Josh plays the guitar, and caterwauls his own songs on the roof of his block of flats. His grandfather believes in him, and now that Josh is old enough, he will try for The Talent, the television programme the whole population follow avidly. If you win, you have a future.

If Josh didn’t get in, there would be no story, so it’s no spoiler to say he ends up taking part. I won’t say too much about what happens, but Philip has added all those things we already worry about, or can see are happening, and this makes his future vision a very realistic one. I can see all this coming, rotten tomatoes and everything.

Not quite totalitarian, but close. Many of the characters are stereotypes, but I believe that’s what makes this effective. We already know these people. We see them on the news and in the talent shows today.

The plot has several interesting angles apart from the competition itself. Is it rigged? Will they fall in love? Is Josh’s MIA father dead? What to do about Holly’s father? Can society even survive?

There are some surprises, and some fun solutions to the problems. Mostly it’s simply an exciting story about musical talent and honest behaviour.

And it’s not only the dystopian future that Philip has portrayed accurately (as we see things today). One of the characters says that he ‘could eat a horse.’ I wonder how he knew?

—-

*Somehow I had mixed in some of the ingredients from the Hunger Games with this book. To put it bluntly, I was under the impression that anyone who didn’t sing well enough was likely to be shot. Or something like that. Not tempting. Sorry to be such an idiot. (And now that I have done all the silliness for you, you can just get on with the reading.)

Crow Boy

Instead of another eraser that you don’t need, wouldn’t it be good to be able to buy something fun and useful, like a book, when you’re next in the gift shop at some tourist attraction? I know, there are guide books. But they, too, get boring after a while. Wouldn’t it be so much more fun finding a work of fiction, set in the place you are visiting?

Philip Caveney, Crow Boy

If you were to visit Mary King’s Close in Edinburgh, you could have your own little personal nightmare of time travel, right back to the plague four hundred years ago. Philip Caveney has written Crow Boy, which is now selling like hot cakes to plague tourists. And after reading it, I am not surprised.

It’s very exciting. You could probably avoid ending up in the the plague ridden 1600s if you don’t wander off into areas not open to the public. Unlike Tom, who did, and who saw more of the plague than he wanted to. He followed a ghost, and suddenly there he was, right in the middle of the olden days when people dropped dead, just like that.

Tom has recently – and very unwillingly – moved to Edinburgh, and he’s on a school trip to Mary King’s Close, until he suddenly appears not to be on a school trip any more. He’s part of the 17th century, plague and all. He meets the doctor he’s just been told about by the tour guide, and before he knows it, he is working for the doctor, making house calls to people with the plague.

Or is he? Maybe he’s just dreaming? He seems to be coming and going.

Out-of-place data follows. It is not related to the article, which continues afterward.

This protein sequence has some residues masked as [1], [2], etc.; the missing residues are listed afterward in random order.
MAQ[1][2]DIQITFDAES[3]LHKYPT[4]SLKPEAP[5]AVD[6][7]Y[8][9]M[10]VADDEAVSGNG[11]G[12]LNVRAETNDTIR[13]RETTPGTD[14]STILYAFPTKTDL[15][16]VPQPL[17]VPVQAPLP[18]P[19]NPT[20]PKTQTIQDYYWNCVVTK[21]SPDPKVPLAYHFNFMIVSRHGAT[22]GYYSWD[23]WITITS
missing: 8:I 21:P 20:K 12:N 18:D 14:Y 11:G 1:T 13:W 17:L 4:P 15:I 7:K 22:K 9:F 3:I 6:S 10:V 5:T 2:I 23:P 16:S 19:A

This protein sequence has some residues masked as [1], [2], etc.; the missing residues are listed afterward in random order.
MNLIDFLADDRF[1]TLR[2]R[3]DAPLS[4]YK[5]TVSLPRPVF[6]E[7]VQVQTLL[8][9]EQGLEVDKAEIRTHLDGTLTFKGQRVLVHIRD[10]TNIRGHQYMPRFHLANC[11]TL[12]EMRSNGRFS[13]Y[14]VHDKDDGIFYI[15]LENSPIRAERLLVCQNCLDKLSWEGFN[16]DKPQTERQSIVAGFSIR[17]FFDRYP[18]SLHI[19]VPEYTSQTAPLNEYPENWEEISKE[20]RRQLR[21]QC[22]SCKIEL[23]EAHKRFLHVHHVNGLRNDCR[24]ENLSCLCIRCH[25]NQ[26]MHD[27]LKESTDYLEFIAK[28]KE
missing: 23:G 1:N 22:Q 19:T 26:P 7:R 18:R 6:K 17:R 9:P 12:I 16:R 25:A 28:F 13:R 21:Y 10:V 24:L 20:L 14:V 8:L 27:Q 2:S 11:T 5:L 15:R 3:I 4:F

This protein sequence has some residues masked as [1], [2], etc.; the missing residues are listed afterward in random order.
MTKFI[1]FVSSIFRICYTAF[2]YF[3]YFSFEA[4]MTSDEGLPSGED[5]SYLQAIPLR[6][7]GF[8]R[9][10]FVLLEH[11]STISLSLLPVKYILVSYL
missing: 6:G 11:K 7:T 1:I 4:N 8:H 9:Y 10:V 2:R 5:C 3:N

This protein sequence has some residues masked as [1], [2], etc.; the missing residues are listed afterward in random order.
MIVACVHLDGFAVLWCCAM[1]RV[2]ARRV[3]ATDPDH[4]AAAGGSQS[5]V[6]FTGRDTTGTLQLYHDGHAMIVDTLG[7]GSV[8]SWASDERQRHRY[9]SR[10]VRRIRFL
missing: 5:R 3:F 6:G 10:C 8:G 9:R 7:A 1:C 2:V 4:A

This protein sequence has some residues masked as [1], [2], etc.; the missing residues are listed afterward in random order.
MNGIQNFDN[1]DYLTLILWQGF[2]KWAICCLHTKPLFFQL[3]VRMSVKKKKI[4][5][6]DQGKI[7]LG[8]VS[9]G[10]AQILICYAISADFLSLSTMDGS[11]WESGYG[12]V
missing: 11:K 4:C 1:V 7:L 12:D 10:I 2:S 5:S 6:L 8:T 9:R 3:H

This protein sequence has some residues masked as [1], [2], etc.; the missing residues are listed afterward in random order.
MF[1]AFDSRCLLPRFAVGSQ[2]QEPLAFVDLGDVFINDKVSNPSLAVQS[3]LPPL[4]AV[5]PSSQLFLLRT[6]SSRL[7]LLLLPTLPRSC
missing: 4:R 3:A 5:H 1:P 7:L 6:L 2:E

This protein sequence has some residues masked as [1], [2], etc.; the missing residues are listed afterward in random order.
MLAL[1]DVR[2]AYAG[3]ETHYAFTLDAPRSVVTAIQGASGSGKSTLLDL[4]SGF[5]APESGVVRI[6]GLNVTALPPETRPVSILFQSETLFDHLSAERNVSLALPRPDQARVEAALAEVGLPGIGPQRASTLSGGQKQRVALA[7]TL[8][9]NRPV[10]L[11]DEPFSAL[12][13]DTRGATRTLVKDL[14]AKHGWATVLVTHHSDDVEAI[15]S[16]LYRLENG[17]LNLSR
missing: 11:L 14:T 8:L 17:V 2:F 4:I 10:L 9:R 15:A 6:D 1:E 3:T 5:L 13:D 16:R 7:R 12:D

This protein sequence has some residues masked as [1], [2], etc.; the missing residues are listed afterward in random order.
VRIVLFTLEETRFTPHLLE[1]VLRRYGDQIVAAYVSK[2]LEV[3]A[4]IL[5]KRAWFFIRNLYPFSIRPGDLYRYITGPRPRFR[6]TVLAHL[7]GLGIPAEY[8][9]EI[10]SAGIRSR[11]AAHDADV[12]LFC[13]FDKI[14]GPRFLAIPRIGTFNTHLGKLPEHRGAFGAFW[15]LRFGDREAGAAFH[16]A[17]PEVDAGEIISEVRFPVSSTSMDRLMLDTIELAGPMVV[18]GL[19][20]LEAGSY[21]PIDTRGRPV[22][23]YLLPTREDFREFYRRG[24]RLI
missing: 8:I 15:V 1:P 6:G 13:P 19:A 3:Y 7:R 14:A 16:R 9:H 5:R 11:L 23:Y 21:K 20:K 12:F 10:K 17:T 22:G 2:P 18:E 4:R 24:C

As I said, very exciting, and very educational. Perhaps the language is rather too modern. The historical characters speak and think as though they were 21st century people. But it’s time travel, and who am I to say they don’t sound more up-to-date under such circumstances? It would be more boring if they spoke all old-fashioned.

And isn’t it odd – not to mention inconvenient – how fictional characters always have a mobile phone with them? One which they have omitted feeding properly. But since it wouldn’t work anyway, it shouldn’t matter.

And, as I said, many more places should consider catching the interest of an author who might write an interesting souvenir for them. This beats most things I have ever bought from the many gift shops I have frequented in my time.

I suspect I’ll need to visit Mary King’s Close now. Or maybe not. What are the odds I’ll end up travelling in time? Getting close to a bubo or two…

The #1 profile – Philip Caveney

He’s got a lot happening. Philip Caveney won the Oldham book award for his first cinema book – Night on Terror Island – set in Stockport. That was a few weeks ago. Shortly before this Philip had launched his latest book – Crow Boy – set in Edinburgh.

Philip Caveney

And now that he finds himself on the Bookwitch best of 2012 list with Spy Another Day, there can be no better start for the new feature on this blog than to find out some odd bits and pieces about local boy Philip. Faster and quirkier than a regular interview, this is where I let authors loose on their own.

Over to Philip Caveney:

How many books did you write before the one that was your first published book?

My first published book, The Sins of Rachel Ellis (1977), was my third serious attempt at a novel. But before that, from my teens onwards, I had written scores of short stories, most of which will never see the light of day.

Best place for inspiration?

Train journeys can be good for ideas. There’s something about staring out of the window across empty fields that gets my mind ticking. But ideas can come to you just about anywhere…

Would you ever consider writing under a pseudonym? Perhaps you already do?